In the year 1709, what is known as Queen Anne's war broke out in Europe and speedily extended to the American colonies, each of which soon became bent on the extermination of the other. Peter Schuyler was now of the executive council, a commissioner of Indian affairs, and a colonel in the service. He was called by the Indians Guider, because they could not pronounce his name. His brother John had been advanced to the grade of lieutenant-colonel.

Richard Ingoldsby, who had come over with the rank of major, as commander of Her Majesty's four companies of regulars, was now lieutenant-governor of the province. Again a joint expedition was planned by the colonists for the conquest of Canada. Five regiments of regulars were to be joined with twelve hundred provincial troops, who were to proceed by sea to Quebec.

Another body of troops was to rendezvous at Albany for the attack on Montreal. The forces for this latter expedition were placed under the command of Colonel Vetch, a nephew of Peter Schuyler, and General Nicholson. Nicholson was tendered the command by Governor Ingoldsby on the 21st of May, 1709.

On the 19th of May, the council had given orders that there should be sent forthwith to Albany a sufficient quantity of stores and provisions, and all other things necessary for building storehouses and boats and make canoes. About the 1st of June the vanguard of the expedition, consisting of three hundred men, with the pioneers and artificers, moved out of Albany, under the command of Colonel Schuyler. Proceeding to Stillwater, they built a stockaded fort for provisions, which they named Fort Ingoldsby. They also built stockaded forts at Saratoga, situated on the east side of the river, below the Battenkill, and another at Fort Miller falls. From Saratoga they built a road up the east side of the river to the Great Carrying-Place. At the bank of the Hudson they built, at the Great Carrying-Place, another fort, which they called Fort Nicholson. This has since become Fort Edward. From Fort Edward they went across the Great Carrying-Place to the Wood creek, where they built another fort, which they called Fort Schuyler. This name was shortly afterwards changed to Fort Ann. At Fort Ann they built a hundred bark canoes, one hundred and ten boats, which would hold from six to ten men each. Lieutenant-Colonel John Schuyler was in command of this place.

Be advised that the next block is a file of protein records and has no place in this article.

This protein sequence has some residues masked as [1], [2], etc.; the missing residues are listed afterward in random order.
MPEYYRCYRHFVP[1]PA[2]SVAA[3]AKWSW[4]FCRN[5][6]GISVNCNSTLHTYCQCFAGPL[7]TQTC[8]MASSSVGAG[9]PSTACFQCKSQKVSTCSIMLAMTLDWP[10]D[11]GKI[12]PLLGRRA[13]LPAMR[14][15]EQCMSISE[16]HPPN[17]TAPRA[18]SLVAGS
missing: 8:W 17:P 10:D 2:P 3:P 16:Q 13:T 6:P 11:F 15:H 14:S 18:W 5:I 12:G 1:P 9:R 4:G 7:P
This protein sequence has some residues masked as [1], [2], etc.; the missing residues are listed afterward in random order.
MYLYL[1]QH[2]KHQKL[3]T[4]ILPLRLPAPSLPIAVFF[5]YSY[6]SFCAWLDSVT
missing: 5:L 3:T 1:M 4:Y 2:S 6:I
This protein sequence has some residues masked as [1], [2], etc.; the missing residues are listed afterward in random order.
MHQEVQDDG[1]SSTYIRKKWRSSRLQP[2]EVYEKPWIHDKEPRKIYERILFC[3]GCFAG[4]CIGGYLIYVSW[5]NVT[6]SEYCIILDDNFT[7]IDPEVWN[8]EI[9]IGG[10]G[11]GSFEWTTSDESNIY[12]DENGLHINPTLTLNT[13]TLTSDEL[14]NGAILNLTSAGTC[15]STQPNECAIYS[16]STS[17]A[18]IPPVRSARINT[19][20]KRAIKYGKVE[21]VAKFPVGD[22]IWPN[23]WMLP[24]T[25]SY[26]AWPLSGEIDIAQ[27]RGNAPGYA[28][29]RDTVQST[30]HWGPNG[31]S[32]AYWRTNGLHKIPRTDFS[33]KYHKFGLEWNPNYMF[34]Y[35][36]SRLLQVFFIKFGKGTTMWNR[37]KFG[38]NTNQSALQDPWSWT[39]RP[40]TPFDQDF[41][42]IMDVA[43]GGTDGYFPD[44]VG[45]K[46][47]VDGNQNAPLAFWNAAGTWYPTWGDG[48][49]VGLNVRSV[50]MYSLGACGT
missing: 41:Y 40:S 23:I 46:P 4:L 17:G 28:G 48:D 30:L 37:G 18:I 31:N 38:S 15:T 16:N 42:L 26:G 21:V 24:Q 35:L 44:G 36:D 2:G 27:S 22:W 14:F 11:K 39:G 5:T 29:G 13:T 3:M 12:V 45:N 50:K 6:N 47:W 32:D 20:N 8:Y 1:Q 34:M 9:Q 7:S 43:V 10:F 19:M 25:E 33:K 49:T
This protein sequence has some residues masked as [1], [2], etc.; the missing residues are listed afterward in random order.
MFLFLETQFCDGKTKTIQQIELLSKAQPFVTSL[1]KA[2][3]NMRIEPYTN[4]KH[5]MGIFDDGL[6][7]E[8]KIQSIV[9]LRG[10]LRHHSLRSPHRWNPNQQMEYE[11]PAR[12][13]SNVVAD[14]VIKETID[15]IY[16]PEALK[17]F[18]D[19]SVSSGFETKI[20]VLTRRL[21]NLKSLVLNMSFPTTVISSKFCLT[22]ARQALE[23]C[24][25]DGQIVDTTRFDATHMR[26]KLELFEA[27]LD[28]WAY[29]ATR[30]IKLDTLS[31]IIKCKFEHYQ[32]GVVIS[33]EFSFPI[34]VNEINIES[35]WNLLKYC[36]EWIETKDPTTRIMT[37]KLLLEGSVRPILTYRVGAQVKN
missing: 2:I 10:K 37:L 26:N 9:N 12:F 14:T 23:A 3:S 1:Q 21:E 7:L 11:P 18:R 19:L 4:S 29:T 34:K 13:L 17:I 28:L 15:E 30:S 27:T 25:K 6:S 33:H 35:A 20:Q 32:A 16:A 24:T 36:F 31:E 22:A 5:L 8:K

The number of men was finally increased to eleven hundred and fifty. Fort Nicholson was garrisoned by four hundred and fifty men, including seven companies of regulars, in scarlet uniform, from Old England. At the Fort Miller falls there were forty men, and at Stillwater seventy men. In the mean time, Governor Vaudreuil had moved up from Montreal to Chambly, to watch the motions of the invaders. But this expedition overland was simply auxiliary to the fleet by sea from Boston. As this latter failed nothing further came of the invasion, and the summer passed away in idleness. While at Fort Ann a fatal sickness broke out in the English camp, and a great number died as if poisoned. In October, Colonel Nicholson returned with his crippled forces to Albany. Charlevoix states that this sickness was produced by the treachery of the Indians, who threw the skins of their game into the swamp above the camp. It is probable, however, that it was a malignant dysentery, caused by the extreme heat and the malaria of the swamps. Two years later, in 1711, a second army was fitted out in a similar manner to the last and for the same purpose. It was composed of three regiments, as follows: first, Colonel Ingoldsby's regulars; secondly, Colonel Schuyler's New York troops; thirdly, Colonel Woodin's troops, from Connecticut. The whole force consisted of about three thousand men, under command of General Nicholson, and left Albany on the 24th of August. By the 28th the troops were all on their march beyond Albany. They proceeded as far as Fort Ann, which had been destroyed two years before. Shortly after arriving at Fort Ann, intelligence was received that Her Majesty's fleet had been shattered by storms in the St. Lawrence, with the loss of one thousand troops, and the expedition was abandoned. Thus the third attempt to conquer Canada proved abortive and in 1713 the peace of Utrecht, between England and France, again put a stop to the warfare of the old wilderness.